I went to look at the rest of the waders that were on offer and there were 1000s of them. At the north end I found the large waders including, Black-tailed Godwit, Grey Plover, Spotted Redshank, Curlew, Great Knot, 2 Greenshank and my only Terek Sandpiper, Whimbrel and Ruff . Caspian Terns and Brown-headed Gull were overhead with good numbers of Whiskered Tern feeding over the pans. The sun was in the wrong direction and I found myself working the pans that I haven't scanned yet back on east side. I got a surprise when I came across 9 Red-necked Phalarope spinning on the water but everything got up when 2 Brahminy Kite flew over. The waders settled back down and there were 10 Pacific Golden Plover. There were also Broad-billed Sandpiper and Curlew Sandpiper that I had already seen earlier. A single Javan ond Heron was the only one I saw For the next hour I took my time walking along three salt pans before returning to the information center to have something to eat.

I only saw 5 Great Knot

Large numbers of Marsh Sandpiper

Small flocks of Brown-headed Gull were flying over with Caspian Tern

Whiskered Tern were actively feeding over the pans

Little Tern

Common Tern

The last Red-necked Phalarope I saw was the female that Dave Barnes found at Knighton Res, '95 I think.

Marsh Sandpiper

Black-winged Stilt are all over the shop

I only saw 10+Pacific Golden Plover

Small numbers of Long-toed Stint

Broad-billed Sandpiper was the only new species of wader for me with the Spoon-billed Sandpiper
Red-necked Stint

Kentish Plover

Greater Sandplover

Little Cormorant

Brahminy Kite

All the waders flushed by the kites

Lots of stray dogs also on the salt pans

Mangrove Kingfisher

With my belly full, at 16.00 I left the information center and heading south on the 4028 towards Laem Pak Bia taking dirt tracks to the direction of the sea to hopefully score with Pallas's Gull. No sign but I got 4 amazing looking Painted Stork and discovered that Mangrove Kingfisher are all over the shop and are superb to observe! Also Wood Sandpiper, Temmink's Stint, Bar-tailed Godwit and a single Red-wattled Plover. What away to end a day I will never forget after seeing the 2 Spoon-billed Sandpiper!!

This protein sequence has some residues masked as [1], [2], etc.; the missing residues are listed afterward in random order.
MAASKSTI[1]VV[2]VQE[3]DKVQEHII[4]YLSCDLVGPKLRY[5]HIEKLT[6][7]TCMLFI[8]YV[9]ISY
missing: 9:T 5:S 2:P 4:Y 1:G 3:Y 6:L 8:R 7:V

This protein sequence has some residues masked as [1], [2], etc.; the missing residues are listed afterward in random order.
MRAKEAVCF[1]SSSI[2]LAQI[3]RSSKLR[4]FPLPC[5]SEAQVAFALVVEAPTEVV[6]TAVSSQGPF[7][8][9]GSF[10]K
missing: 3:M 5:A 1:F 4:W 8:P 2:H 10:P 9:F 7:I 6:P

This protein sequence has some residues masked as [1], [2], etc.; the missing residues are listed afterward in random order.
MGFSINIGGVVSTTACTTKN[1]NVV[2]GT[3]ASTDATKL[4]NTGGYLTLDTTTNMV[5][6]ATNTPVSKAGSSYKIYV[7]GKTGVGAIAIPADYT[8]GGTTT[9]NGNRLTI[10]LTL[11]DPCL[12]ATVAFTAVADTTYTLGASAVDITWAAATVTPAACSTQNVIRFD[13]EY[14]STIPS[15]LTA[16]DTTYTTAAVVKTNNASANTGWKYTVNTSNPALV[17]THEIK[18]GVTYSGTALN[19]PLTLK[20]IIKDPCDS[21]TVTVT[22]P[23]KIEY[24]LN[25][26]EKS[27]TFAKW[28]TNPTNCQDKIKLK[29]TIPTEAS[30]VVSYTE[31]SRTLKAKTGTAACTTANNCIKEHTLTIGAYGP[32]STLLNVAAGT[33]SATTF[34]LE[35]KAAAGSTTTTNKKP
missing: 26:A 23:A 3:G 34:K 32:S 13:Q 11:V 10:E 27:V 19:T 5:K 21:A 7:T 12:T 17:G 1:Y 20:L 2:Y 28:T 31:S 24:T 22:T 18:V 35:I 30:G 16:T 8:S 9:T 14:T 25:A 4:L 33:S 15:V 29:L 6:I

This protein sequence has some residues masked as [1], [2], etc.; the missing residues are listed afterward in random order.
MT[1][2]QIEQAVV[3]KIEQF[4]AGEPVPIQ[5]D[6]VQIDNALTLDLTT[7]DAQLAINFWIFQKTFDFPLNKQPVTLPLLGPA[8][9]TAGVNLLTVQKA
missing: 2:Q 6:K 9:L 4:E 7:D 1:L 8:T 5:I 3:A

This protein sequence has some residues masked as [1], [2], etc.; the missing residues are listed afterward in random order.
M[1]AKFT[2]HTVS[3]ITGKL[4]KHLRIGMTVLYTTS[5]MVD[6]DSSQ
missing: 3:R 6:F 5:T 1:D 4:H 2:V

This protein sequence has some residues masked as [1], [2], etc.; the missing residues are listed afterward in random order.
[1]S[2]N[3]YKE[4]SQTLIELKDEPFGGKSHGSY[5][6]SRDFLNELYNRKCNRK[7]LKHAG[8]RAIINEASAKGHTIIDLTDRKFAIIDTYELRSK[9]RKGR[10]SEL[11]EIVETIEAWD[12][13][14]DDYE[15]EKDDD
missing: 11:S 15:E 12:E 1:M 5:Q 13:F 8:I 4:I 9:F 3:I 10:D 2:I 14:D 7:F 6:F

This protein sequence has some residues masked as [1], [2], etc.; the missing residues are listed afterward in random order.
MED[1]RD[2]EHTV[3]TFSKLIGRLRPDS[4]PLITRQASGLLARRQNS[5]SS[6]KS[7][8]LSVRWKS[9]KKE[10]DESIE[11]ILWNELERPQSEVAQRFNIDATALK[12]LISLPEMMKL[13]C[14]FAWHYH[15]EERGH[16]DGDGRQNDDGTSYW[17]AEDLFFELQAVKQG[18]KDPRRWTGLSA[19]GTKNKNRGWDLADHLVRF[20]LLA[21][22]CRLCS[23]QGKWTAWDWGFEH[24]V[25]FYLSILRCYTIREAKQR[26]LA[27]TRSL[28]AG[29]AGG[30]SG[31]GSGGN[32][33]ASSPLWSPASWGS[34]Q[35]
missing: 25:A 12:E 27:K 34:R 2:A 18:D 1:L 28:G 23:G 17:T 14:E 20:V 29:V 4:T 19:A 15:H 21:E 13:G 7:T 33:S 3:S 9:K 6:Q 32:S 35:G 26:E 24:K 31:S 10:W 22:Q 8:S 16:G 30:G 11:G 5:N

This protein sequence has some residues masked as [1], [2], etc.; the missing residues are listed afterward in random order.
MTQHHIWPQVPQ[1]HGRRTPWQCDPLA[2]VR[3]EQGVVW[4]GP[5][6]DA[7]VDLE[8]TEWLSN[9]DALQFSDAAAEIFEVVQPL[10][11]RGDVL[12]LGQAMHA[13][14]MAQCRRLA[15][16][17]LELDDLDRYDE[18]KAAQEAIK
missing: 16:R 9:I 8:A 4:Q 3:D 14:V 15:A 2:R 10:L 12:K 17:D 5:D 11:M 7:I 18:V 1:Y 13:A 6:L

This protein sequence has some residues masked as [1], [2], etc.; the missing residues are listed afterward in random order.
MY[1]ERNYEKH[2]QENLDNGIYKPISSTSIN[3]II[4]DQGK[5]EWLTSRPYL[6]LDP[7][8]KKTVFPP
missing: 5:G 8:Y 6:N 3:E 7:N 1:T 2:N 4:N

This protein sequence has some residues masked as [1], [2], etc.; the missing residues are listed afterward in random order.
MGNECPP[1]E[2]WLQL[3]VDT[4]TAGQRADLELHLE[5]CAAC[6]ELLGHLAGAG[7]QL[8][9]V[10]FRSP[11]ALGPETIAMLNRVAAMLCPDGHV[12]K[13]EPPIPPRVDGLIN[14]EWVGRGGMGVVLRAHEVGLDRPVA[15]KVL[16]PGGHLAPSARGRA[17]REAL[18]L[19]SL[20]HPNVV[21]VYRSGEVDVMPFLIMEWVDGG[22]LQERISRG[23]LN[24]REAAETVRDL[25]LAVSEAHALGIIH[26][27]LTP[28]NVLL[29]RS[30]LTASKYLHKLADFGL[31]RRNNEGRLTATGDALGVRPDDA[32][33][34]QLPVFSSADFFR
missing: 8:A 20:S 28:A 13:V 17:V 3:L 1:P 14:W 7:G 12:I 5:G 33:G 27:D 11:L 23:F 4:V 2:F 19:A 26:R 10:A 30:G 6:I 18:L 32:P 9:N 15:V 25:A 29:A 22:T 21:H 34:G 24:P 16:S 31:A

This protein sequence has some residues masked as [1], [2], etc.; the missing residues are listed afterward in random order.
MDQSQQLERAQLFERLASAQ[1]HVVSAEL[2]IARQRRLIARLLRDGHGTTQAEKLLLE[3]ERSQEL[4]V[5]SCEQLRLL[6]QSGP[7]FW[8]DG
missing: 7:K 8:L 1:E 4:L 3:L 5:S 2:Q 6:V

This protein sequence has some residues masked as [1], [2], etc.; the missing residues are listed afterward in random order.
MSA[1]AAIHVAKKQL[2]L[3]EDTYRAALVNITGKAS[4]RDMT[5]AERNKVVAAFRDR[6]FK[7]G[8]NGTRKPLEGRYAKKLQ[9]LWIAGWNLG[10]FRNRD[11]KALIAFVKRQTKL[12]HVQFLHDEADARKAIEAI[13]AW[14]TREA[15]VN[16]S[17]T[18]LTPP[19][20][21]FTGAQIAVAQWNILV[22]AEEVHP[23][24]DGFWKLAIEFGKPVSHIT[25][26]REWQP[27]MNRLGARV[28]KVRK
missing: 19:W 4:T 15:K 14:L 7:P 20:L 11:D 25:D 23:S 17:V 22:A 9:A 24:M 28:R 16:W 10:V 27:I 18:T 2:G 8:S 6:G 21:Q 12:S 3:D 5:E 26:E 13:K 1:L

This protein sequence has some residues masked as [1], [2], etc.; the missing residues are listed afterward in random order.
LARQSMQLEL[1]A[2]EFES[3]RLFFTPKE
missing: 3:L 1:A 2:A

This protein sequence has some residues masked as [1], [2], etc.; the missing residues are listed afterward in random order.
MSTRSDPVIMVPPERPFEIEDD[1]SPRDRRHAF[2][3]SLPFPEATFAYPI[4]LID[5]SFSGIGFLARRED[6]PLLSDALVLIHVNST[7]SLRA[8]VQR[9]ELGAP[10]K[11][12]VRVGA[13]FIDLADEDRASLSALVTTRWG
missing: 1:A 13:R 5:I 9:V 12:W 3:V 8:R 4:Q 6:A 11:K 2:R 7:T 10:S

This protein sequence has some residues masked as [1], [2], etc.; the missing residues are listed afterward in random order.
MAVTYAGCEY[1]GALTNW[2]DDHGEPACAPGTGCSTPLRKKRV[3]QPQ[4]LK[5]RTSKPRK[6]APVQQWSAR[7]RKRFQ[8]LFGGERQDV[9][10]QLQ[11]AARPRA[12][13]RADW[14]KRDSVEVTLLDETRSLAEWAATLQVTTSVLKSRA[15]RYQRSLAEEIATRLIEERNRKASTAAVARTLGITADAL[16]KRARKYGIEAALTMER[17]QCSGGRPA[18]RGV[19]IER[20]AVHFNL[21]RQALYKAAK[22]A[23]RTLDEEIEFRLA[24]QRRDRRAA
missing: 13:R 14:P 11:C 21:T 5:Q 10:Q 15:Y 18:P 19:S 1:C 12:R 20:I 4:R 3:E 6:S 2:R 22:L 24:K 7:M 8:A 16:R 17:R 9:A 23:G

I recommend hire a scooter if you visit this area at only £10 a day!

  It was yesterday mid-afternoon that I arrived at the hostel and the first thing I did was take advantage of the bikes that you can use for free! I cycled east and off the main road found paddy fields and flooded areas. Scanned the first one and got good numbers of Red-wattled and lots of Grey-headed Lapwing, Whiskered Tern, Wood Sandpiper, Little-ringed Plover and 2 Long-toed Stint. Cycling on I flushed no end of Cinnamon Bittern and a single Purple Heron. A few fields in from the track there was a large flooded area and there I found 6 Lesser Whisling Duck, Bronze winged Jacana, Ruddy-breasted Crake and just before dark 2 Eastern Marsh Harrier came through

Fork-tailed Drongo

2 Long-toed Stint with a single Little-ringed Plover

Black-winged Stint with straw coloured legs

Wood Sandpiper

Intermediate Egret

Cinnamon Bittern  

Baya Weaver

Pair of Asian Koal

100s of Whiskered Tern

Eastern Marsh Harrier

Red-wattled Plover